Solid-state drives (SSDs) face two significant barriers to wide-scale adoption. Price and reliability. Prices continue to drop, thankfully, but longevity continues to be a concern. JEDEC to the rescue!
You see, the flash memory in SSDs have a limited number of re-writes, and even with wear-leveling technology, eventually, the drive will give out. And while SSD vendors have adopted mean time before failure ratings similar to hard drive manufacturers, they’re not necessarily a good indicator of an SSD’s reliability due to the variability in workloads. And since SSD-based arrays are currently being pitched as a high-performance storage alternative to enterprises, you can see where the concern stems from.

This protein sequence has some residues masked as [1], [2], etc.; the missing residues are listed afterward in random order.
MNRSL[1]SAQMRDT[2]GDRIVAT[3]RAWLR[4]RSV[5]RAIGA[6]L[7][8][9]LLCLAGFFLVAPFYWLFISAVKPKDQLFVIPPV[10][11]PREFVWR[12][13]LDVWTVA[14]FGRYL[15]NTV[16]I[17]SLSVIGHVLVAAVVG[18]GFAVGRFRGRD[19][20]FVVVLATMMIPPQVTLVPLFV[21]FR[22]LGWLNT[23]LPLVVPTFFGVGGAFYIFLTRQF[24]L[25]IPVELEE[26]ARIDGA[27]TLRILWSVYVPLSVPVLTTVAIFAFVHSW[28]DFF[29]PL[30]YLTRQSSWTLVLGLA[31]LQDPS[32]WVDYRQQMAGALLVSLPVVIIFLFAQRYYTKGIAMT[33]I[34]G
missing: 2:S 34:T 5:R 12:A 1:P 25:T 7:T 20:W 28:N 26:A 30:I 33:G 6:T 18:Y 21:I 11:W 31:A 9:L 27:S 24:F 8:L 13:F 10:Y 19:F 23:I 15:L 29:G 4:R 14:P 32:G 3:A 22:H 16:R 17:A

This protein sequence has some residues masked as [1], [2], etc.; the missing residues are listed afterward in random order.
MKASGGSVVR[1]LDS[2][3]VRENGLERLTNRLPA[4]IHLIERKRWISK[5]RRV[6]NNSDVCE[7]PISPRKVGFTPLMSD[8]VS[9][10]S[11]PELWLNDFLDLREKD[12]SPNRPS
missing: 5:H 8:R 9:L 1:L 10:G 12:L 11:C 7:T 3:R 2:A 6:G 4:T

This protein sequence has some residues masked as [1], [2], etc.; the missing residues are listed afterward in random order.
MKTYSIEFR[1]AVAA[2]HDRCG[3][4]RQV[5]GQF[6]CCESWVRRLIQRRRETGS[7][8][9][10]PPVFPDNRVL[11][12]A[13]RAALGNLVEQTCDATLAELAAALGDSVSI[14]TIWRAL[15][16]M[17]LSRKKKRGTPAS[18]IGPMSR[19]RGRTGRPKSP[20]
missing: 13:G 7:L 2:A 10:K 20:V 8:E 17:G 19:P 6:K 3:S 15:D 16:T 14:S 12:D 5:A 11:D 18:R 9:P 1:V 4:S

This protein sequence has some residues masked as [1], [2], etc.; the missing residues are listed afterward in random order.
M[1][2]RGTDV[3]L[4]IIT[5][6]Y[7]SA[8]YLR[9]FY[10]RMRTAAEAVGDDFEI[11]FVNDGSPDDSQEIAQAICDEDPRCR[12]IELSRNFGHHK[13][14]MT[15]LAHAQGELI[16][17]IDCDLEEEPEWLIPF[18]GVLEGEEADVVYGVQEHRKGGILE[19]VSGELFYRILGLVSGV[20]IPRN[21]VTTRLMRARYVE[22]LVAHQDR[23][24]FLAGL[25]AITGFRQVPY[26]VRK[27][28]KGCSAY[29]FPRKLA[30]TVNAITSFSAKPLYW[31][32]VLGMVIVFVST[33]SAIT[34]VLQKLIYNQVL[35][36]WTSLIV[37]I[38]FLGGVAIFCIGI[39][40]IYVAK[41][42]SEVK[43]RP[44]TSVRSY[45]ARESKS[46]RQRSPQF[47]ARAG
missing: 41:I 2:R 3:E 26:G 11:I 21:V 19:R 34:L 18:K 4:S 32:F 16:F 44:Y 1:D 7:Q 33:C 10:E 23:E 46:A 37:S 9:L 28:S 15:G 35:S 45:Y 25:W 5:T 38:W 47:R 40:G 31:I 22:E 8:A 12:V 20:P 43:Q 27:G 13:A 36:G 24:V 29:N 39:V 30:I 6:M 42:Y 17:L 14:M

Now, the JEDEC Solid State Technology Association released two new standards: JESD218 Solid-State Drive (SSD) Requirements and Endurance Test Method and JESD219 Solid-State Drive Endurance Workloads. Both should give storage managers a strong sense of how long SSD drives will last in enterprise-class arrays and servers (a client workload spec is in the works for SSDs aimed at the end-user market) and help guide their low-power, high-performance storage purchasing decisions. And that means there’s one less uncertainty to weigh, giving them confidence to shift more of their storage budgets toward the SSD-based systems.
Computerworld’s Lucas Mearian has more detail, including where to download the new specs.